Friday, April 10, 2015
Review: Everything You Wanted to Know About Indians But Were Afraid to Ask
Author: Anton Treuer
Publisher: Borealis Books
Review Copy: Library
Availability: On shelves now
Summary: “I had a profoundly well-educated Princetonian ask me, ‘Where is your tomahawk?’ I had a beautiful woman approach me in the college gymnasium and exclaim, ‘You have the most beautiful red skin.’ I took a friend to see Dances with Wolves and was told, ‘Your people have a beautiful culture.’ . . . I made many lifelong friends at college, and they supported but also challenged me with questions like, ‘Why should Indians have reservations?’ ”
What have you always wanted to know about Indians? Do you think you should already know the answers—or suspect that your questions may be offensive? In matter-of-fact responses to over 120 questions, both thoughtful and outrageous, modern and historical, Ojibwe scholar and cultural preservationist Anton Treuer gives a frank, funny, and sometimes personal tour of what’s up with Indians, anyway.
• What is the real story of Thanksgiving?
• Why are tribal languages important?
• What do you think of that incident where people died in a sweat lodge?
White/Indian relations are often characterized by guilt and anger. Everything You Wanted to Know about Indians But Were Afraid to Ask cuts through the emotion and builds a foundation for true understanding and positive action.
Review: Many non-Native people have ideas about what it means to be Indian. They may or may not ask the questions that bounce around in their heads. They may not even know which questions they would ask if given a chance. In this book, Anton Treuer shares his answers to many questions and "offers a critical first step to comfortably dispel erroneous imaginings and develop deeper understandings."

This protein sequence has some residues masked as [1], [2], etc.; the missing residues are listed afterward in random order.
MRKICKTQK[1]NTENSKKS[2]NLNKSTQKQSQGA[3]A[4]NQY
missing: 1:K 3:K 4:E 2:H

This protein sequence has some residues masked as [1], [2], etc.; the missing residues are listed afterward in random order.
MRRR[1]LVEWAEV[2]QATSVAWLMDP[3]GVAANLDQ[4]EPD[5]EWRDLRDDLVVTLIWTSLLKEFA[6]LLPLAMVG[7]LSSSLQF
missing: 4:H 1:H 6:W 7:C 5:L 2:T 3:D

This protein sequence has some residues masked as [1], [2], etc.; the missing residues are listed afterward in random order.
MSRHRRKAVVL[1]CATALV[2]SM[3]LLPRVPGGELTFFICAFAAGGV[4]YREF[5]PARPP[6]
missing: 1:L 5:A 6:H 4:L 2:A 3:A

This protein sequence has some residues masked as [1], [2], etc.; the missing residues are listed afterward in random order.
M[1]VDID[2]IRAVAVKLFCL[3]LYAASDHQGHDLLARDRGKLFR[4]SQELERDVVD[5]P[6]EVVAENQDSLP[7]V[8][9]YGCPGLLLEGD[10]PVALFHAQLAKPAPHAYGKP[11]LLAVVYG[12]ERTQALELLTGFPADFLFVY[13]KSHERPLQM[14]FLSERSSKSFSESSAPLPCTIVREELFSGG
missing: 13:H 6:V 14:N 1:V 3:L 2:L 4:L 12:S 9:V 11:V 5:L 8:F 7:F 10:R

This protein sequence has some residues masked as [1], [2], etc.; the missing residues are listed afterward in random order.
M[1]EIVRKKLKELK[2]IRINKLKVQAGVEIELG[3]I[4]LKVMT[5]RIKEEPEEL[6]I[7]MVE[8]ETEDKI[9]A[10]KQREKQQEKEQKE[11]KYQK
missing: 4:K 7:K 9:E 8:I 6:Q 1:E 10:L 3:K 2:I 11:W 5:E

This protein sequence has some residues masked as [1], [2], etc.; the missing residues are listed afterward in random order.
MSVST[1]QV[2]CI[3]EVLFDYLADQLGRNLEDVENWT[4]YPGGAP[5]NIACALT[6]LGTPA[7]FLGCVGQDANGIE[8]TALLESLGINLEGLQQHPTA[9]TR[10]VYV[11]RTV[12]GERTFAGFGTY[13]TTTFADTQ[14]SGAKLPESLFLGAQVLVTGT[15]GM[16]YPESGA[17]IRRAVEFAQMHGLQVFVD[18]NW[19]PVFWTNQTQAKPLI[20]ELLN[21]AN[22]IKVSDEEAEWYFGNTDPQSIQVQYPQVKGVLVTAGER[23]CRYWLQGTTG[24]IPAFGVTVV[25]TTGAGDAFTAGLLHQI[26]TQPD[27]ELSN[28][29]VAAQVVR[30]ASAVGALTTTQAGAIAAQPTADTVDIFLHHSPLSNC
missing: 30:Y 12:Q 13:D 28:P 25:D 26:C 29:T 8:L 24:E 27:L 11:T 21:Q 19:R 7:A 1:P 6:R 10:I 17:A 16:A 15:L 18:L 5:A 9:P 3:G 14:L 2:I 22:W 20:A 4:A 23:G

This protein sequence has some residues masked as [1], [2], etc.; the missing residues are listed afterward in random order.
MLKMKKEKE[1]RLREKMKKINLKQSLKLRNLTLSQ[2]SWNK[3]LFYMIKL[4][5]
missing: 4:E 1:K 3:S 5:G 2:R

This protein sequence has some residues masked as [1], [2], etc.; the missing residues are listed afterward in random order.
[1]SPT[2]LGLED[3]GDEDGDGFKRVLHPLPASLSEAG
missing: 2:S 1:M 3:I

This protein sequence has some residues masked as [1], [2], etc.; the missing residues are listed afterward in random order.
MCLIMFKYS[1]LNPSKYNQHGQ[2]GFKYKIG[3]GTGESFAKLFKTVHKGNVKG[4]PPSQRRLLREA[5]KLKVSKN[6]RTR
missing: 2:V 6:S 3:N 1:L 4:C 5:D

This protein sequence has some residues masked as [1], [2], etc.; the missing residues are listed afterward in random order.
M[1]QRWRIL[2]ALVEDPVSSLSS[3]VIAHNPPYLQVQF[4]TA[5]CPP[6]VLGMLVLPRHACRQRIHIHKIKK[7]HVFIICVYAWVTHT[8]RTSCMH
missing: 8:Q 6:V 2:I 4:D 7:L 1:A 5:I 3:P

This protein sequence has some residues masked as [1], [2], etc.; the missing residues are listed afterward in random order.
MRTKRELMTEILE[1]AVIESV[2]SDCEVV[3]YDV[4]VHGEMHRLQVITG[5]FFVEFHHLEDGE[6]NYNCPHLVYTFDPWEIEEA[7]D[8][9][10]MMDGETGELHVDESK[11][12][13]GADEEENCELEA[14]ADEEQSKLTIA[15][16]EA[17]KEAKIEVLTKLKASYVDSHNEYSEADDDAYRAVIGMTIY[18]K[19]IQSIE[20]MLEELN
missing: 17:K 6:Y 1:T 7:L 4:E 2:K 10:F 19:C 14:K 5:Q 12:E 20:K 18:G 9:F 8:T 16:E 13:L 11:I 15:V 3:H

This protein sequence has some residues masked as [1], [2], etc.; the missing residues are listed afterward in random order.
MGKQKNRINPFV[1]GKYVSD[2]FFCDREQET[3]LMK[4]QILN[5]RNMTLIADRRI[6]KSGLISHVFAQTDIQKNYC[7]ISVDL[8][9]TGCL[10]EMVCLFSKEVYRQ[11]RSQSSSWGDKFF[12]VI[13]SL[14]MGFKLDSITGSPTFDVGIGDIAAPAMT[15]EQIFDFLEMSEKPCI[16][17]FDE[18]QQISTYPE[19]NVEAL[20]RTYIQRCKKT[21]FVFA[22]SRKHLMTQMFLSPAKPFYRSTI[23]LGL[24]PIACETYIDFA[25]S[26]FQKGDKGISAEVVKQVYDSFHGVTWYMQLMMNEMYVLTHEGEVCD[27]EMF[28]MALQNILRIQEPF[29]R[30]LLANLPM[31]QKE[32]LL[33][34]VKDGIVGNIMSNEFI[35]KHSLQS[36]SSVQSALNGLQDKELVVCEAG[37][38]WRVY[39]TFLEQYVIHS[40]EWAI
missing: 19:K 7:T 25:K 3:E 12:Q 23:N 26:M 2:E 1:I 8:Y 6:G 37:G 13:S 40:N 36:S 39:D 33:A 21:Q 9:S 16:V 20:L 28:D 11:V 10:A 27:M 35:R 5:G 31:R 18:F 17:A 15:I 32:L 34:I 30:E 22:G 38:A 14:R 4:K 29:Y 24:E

This is a good beginning place for learning about Indians. It isn't meant to be exhaustive, but attempts to provide answers to common questions in a way that is easy to understand. He took very complex issues and explained them simply and with diplomacy.
As he delved into the history, he noted, "We cannot afford to sugarcoat the dark chapters of our history, as we have for decades upon decades." He brings some of the dark moments out into the light - not for purposes of making people feel guilty - but to see that these moments aren't repeated and to work towards healing.
Along with history, Treuer focuses on terminology, religion, culture & identity, powwow, tribal languages, politics, economics, education, and the future. He covers many topics, but they are in small bite size pieces for the most part. The book isn't necessarily meant to be read cover to cover in one sitting.
There were several things that stood out to me as an educator in Wisconsin. The first big revelation was The Great Seal of the Territory of Wisconsin (you can see it here). The Latin caption on the seal says "Civilization Succeeds Barbarism" and there is an Indian facing west towards a steamship. This would likely be one of the Ho-Chunk who were forcibly moved to Nebraska. I have seen the state seal, but hadn't ever looked at the territory seal. This would definitely be something to look at critically with students when discussing the history of Wisconsin and the perception of settlers in the 1800s. It would also create space for discussion of the Ho-Chunk perspective.
The explanations surrounding sovereignty were also helpful, but another thing that really stood out was the questions and answers around tribal language. He noted that tribal languages "are defining features of nationhood." He also noted that tribal languages should be important to all U.S. citizens. He states, "the survival of tribal languages and cultures is a litmus test for the morality of our nation and its ability to provide for the needs of all of its citizens."
Throughout the book there are issues that could generate guilt or anger, but Treuer points out that these emotions aren't going to fix anything. Fortunately, he also includes a section about what people can do moving forward.
This is a great book for educators, but I would recommend it to anyone who has gathered knowledge of Indians primarily via history classes and the media.
An excerpt of the book may be found at Indian Country Today Media Network
An Interview with Anton Treuer on Minnesota Public Radio
-- Cover image and summary via Goodreads